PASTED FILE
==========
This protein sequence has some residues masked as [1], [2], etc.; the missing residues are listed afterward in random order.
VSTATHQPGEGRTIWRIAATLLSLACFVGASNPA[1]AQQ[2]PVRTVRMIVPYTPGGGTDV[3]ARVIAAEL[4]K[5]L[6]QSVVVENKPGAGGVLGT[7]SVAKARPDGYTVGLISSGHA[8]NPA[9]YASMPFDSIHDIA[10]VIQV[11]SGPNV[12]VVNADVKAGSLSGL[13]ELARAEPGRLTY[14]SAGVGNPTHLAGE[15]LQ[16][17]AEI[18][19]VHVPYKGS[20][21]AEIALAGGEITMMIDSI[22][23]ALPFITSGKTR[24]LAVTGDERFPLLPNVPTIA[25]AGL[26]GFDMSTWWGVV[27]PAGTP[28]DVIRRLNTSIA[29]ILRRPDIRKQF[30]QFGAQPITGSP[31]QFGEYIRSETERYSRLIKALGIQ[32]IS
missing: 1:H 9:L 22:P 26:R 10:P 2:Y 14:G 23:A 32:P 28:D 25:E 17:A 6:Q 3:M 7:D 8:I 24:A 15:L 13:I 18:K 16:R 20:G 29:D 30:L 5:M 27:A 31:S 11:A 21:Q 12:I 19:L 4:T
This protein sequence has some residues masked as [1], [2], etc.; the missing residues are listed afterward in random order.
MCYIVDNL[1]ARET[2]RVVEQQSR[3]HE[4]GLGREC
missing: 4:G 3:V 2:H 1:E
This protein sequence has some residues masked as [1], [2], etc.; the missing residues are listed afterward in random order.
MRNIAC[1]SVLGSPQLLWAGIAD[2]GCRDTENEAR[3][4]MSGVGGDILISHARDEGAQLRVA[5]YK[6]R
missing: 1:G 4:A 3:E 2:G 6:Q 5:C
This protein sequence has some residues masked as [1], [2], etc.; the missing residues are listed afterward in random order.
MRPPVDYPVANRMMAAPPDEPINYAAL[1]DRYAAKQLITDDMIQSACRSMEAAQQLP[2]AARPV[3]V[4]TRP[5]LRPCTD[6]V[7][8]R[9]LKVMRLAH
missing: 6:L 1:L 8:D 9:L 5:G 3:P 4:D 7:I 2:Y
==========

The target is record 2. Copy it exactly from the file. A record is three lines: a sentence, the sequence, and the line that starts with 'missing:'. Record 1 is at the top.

This protein sequence has some residues masked as [1], [2], etc.; the missing residues are listed afterward in random order.
MCYIVDNL[1]ARET[2]RVVEQQSR[3]HE[4]GLGREC
missing: 4:G 3:V 2:H 1:E